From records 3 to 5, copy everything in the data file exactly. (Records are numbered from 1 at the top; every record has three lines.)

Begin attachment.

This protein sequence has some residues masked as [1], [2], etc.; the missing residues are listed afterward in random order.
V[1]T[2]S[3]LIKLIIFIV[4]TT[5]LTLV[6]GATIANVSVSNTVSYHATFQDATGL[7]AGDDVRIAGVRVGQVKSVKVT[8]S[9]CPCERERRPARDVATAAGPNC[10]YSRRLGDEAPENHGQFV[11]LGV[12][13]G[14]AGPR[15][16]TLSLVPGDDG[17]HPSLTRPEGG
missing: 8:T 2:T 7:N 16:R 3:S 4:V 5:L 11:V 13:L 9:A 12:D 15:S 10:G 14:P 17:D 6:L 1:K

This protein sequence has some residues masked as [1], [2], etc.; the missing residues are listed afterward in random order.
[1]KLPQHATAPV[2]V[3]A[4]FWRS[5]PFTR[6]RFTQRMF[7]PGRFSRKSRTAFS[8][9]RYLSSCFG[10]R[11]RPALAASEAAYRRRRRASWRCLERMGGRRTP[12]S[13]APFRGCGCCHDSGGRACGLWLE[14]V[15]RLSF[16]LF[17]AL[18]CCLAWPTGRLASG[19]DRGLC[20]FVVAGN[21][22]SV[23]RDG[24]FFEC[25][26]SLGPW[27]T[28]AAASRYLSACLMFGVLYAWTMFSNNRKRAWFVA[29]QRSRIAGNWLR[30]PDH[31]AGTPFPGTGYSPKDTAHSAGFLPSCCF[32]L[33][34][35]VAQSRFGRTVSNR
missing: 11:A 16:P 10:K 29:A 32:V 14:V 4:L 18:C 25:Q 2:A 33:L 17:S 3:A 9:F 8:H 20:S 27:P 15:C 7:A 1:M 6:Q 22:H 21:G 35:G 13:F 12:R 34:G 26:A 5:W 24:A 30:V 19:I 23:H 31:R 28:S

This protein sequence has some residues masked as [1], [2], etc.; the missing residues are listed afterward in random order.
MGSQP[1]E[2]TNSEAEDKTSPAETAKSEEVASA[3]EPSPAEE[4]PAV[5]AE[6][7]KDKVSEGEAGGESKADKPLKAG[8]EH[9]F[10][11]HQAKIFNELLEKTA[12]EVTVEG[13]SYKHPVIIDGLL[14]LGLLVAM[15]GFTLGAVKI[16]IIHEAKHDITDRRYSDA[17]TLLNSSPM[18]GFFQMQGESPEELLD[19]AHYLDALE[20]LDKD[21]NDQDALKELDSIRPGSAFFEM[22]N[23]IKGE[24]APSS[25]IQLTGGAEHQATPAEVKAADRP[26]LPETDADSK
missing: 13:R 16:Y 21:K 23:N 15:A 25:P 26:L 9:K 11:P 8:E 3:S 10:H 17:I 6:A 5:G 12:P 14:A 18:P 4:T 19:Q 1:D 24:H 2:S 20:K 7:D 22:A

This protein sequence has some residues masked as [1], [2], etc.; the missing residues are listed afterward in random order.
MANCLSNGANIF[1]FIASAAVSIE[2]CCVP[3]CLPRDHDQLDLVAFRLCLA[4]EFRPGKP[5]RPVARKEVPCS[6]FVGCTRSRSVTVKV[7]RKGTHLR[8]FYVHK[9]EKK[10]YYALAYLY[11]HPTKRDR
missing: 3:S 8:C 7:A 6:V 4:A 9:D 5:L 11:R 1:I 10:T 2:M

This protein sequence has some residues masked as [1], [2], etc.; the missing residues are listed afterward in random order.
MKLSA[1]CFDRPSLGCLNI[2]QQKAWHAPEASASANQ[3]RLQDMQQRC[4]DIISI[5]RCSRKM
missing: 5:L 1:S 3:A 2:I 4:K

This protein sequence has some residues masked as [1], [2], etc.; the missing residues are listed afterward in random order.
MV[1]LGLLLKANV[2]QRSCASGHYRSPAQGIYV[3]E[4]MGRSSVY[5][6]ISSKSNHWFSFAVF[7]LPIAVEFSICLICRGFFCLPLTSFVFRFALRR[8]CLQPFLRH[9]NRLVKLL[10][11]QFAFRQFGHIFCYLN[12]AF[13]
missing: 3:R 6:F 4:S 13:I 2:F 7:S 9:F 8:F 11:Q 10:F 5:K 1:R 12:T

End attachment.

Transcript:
This protein sequence has some residues masked as [1], [2], etc.; the missing residues are listed afterward in random order.
MGSQP[1]E[2]TNSEAEDKTSPAETAKSEEVASA[3]EPSPAEE[4]PAV[5]AE[6][7]KDKVSEGEAGGESKADKPLKAG[8]EH[9]F[10][11]HQAKIFNELLEKTA[12]EVTVEG[13]SYKHPVIIDGLL[14]LGLLVAM[15]GFTLGAVKI[16]IIHEAKHDITDRRYSDA[17]TLLNSSPM[18]GFFQMQGESPEELLD[19]AHYLDALE[20]LDKD[21]NDQDALKELDSIRPGSAFFEM[22]N[23]IKGE[24]APSS[25]IQLTGGAEHQATPAEVKAADRP[26]LPETDADSK
missing: 13:R 16:Y 21:K 23:N 15:A 25:P 26:L 9:K 11:P 8:E 3:S 10:H 17:I 6:A 5:G 12:P 14:A 18:P 4:T 19:Q 1:D 24:H 2:S 20:K 7:D 22:A

This protein sequence has some residues masked as [1], [2], etc.; the missing residues are listed afterward in random order.
MANCLSNGANIF[1]FIASAAVSIE[2]CCVP[3]CLPRDHDQLDLVAFRLCLA[4]EFRPGKP[5]RPVARKEVPCS[6]FVGCTRSRSVTVKV[7]RKGTHLR[8]FYVHK[9]EKK[10]YYALAYLY[11]HPTKRDR
missing: 3:S 8:C 7:A 6:V 4:A 9:D 5:L 11:R 1:I 10:T 2:M

This protein sequence has some residues masked as [1], [2], etc.; the missing residues are listed afterward in random order.
MKLSA[1]CFDRPSLGCLNI[2]QQKAWHAPEASASANQ[3]RLQDMQQRC[4]DIISI[5]RCSRKM
missing: 5:L 1:S 3:A 2:I 4:K